27 November 2006

1252) Chok Ghareshterma, Bokhou Chekar

Even as children in the ghetto we used to quote a Turkish saying that, if memory serves, went something like this: "Chok ghareshterma, bokhou chekar" - freely translated: "Don't stir things too much, you may expose the shit."
Listen to a German philosopher (Herbert Marcuse) saying almost the same thing: "Remembering the past may be a source of dangerous intuitions, which is why an established society has reason to fear the subversive contents of memory." . . . . .
Speaking of simplifications, I remember to have read somewhere the following assertion by a Turkish diplomat to an American politician: "Why all the fuss about Armenian massacres? We did to them what you did to your Indians. Think of Armenians as our Indians." .
Perhaps my mistake consists in not allowing my patriotism to direct and shape my analysis. But if I were to value my patriotism over my objectivity, I would do what our enemies do and say, in effect, even at our worst we are better; or, even our crap is better than their rose-jam.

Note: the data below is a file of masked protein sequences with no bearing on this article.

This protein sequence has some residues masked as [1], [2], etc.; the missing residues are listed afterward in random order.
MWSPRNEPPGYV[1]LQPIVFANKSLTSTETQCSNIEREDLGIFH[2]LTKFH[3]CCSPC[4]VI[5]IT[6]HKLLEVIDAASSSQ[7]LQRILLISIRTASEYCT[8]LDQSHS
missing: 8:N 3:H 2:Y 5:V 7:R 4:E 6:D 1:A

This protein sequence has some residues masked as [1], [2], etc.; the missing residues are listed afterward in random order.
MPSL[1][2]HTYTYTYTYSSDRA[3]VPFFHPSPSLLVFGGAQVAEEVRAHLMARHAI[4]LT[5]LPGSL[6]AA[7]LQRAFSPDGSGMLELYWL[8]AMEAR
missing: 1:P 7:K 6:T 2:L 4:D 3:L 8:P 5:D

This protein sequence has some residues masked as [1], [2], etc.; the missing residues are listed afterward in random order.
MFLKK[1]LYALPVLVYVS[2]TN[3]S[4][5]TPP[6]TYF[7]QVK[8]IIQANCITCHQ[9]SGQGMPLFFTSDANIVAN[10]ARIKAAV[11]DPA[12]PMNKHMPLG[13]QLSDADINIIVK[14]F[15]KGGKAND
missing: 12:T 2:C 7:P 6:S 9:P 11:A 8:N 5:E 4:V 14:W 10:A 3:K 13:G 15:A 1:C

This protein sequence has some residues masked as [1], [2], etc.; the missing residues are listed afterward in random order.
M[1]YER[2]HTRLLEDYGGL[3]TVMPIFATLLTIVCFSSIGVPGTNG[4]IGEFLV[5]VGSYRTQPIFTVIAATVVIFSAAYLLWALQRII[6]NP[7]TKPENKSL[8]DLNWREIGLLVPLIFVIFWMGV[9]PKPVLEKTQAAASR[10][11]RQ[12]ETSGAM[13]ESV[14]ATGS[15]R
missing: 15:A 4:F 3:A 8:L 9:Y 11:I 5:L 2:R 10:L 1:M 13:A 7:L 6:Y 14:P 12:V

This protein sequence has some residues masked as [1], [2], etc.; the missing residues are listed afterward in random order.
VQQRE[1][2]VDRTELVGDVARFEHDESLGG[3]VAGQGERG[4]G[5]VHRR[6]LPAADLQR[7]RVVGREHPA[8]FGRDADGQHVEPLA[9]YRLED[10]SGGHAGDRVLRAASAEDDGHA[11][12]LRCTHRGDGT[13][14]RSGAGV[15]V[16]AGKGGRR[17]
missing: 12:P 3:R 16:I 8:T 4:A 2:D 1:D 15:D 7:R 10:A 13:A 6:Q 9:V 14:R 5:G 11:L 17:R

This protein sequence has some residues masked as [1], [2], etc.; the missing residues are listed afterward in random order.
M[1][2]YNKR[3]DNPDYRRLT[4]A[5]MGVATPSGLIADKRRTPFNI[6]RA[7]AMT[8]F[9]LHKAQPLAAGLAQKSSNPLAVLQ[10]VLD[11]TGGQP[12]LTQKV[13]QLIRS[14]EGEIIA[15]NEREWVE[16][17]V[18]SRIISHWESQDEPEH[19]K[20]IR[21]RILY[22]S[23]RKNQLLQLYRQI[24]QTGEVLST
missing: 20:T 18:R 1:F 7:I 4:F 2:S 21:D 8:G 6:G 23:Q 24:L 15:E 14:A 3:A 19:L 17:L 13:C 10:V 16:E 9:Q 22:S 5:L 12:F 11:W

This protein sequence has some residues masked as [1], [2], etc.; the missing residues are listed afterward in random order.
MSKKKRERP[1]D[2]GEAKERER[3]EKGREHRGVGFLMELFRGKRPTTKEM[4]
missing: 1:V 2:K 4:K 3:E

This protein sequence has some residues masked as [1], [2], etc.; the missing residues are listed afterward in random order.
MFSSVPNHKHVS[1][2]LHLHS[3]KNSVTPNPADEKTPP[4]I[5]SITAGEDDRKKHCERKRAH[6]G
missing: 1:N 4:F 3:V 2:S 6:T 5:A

I believe in Armeno-Turkish dialogue, but I also believe before we tackle that challenge, we should learn to engage in Armeno-Armenian dialogue.
I prefer a tolerant Turk to an intolerant Armenian.
Everyone writes these days: politicians, singers, actors, directors, Popes, Oriental carpet dealers (at least three of them wanted me to translate their memoirs into English), bordello madams, and serial killers. When my plumber found out I was a writer, he said he too was writing a book.
Why would anyone who knows anything about Armenians and Armenian literature choose to be an Armenian writer? I wish I knew. As for success: I shall consider myself a success if I survive. and so far so good.